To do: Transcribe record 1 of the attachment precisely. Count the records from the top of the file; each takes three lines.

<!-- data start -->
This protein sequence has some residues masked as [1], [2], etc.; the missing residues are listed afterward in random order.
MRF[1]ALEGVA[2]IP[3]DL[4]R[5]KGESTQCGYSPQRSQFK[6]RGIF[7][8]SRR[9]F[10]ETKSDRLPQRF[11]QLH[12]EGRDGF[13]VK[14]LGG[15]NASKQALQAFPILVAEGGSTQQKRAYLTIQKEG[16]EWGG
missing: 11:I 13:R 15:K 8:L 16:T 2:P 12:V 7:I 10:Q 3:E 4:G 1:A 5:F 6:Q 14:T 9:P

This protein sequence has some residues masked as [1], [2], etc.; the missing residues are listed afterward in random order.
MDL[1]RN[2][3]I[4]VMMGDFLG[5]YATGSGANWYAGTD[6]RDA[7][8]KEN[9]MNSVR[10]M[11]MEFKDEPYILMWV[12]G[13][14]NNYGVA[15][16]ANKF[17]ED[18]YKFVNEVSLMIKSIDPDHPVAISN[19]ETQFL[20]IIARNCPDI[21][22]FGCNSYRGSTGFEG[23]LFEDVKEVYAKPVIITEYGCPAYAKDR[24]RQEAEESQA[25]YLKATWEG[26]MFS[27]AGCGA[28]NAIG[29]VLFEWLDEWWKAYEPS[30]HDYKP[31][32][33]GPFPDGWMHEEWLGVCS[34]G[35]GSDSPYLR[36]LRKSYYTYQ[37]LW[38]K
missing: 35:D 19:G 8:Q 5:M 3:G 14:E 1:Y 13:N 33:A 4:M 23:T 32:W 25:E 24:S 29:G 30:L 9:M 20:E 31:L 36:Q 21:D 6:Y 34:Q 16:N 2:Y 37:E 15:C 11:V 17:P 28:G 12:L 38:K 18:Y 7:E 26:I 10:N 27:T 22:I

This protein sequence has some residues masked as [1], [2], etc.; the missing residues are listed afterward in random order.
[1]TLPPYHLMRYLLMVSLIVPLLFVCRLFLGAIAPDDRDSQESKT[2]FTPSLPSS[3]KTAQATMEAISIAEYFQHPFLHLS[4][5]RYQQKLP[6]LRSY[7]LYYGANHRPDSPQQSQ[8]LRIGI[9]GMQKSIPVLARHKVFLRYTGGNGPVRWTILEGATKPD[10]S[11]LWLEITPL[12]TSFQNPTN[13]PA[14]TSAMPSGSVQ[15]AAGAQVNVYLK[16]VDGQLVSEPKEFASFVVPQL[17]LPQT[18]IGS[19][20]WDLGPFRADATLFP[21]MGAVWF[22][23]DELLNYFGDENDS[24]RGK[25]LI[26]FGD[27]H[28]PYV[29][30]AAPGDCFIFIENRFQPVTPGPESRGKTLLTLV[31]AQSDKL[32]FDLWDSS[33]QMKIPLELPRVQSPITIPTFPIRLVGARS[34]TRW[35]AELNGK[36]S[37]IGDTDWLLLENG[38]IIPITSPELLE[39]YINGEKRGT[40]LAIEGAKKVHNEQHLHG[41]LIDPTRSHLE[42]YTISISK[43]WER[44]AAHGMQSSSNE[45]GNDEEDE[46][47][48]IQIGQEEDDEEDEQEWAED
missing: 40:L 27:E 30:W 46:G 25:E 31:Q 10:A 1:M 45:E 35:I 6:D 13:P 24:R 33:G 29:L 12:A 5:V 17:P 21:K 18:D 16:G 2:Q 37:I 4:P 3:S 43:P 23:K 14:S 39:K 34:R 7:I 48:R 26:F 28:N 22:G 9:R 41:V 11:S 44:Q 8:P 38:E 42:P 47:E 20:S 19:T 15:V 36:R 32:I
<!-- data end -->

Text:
This protein sequence has some residues masked as [1], [2], etc.; the missing residues are listed afterward in random order.
MRF[1]ALEGVA[2]IP[3]DL[4]R[5]KGESTQCGYSPQRSQFK[6]RGIF[7][8]SRR[9]F[10]ETKSDRLPQRF[11]QLH[12]EGRDGF[13]VK[14]LGG[15]NASKQALQAFPILVAEGGSTQQKRAYLTIQKEG[16]EWGG
missing: 11:I 13:R 15:K 8:L 16:T 2:P 12:V 7:I 10:Q 3:E 4:G 1:A 5:F 6:Q 14:T 9:P